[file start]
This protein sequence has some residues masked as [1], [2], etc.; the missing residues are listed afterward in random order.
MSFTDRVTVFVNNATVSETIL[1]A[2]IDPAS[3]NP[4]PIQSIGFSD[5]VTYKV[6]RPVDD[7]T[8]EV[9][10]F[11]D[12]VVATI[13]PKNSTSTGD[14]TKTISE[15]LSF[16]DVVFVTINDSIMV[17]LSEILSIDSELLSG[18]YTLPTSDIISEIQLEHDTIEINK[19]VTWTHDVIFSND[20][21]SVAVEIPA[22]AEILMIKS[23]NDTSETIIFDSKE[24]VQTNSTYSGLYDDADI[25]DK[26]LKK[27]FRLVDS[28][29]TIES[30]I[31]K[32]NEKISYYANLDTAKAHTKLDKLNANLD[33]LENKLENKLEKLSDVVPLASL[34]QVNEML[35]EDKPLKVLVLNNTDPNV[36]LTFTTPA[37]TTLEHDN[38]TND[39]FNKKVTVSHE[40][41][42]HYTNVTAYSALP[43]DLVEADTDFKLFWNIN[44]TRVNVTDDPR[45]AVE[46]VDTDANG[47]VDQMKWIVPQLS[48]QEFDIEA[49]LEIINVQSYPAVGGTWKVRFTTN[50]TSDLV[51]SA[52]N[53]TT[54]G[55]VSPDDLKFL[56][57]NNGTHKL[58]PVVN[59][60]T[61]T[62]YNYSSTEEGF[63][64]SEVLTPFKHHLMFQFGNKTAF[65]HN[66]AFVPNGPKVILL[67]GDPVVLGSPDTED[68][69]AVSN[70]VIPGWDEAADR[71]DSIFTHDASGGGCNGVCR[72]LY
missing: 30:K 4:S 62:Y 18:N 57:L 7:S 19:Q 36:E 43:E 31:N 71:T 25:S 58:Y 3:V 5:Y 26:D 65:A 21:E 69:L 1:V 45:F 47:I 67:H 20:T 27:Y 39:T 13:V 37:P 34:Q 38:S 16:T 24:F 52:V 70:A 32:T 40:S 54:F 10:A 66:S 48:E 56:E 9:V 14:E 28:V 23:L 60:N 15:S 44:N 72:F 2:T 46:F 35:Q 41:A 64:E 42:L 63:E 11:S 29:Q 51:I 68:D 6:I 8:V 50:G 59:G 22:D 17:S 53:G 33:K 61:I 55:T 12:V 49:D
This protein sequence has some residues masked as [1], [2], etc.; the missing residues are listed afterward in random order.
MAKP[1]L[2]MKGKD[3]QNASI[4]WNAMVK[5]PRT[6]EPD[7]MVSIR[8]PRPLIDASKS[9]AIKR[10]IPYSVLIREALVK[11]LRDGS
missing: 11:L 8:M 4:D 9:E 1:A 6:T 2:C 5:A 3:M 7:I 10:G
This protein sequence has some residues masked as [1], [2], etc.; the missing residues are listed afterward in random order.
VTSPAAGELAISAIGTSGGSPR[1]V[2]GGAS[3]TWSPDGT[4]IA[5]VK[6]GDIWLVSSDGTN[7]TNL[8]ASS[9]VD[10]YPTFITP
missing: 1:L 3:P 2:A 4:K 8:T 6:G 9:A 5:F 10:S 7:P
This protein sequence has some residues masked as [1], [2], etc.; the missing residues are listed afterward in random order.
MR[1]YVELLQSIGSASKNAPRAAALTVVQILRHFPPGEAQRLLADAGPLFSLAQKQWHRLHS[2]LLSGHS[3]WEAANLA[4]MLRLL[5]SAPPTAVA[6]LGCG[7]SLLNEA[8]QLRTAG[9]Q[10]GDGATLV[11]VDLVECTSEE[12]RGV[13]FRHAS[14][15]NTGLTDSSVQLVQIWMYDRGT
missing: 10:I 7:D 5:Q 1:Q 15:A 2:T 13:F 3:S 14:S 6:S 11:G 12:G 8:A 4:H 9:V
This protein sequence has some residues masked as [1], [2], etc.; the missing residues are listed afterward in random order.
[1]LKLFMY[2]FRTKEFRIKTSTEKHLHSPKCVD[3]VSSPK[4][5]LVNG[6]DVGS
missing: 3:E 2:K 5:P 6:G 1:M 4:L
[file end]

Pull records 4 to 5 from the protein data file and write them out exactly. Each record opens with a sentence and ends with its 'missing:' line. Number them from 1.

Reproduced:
This protein sequence has some residues masked as [1], [2], etc.; the missing residues are listed afterward in random order.
MR[1]YVELLQSIGSASKNAPRAAALTVVQILRHFPPGEAQRLLADAGPLFSLAQKQWHRLHS[2]LLSGHS[3]WEAANLA[4]MLRLL[5]SAPPTAVA[6]LGCG[7]SLLNEA[8]QLRTAG[9]Q[10]GDGATLV[11]VDLVECTSEE[12]RGV[13]FRHAS[14][15]NTGLTDSSVQLVQIWMYDRGT
missing: 10:I 7:D 5:Q 1:Q 15:A 2:T 13:F 3:S 14:S 6:S 11:G 12:G 8:A 4:H 9:V
This protein sequence has some residues masked as [1], [2], etc.; the missing residues are listed afterward in random order.
[1]LKLFMY[2]FRTKEFRIKTSTEKHLHSPKCVD[3]VSSPK[4][5]LVNG[6]DVGS
missing: 3:E 2:K 5:P 6:G 1:M 4:L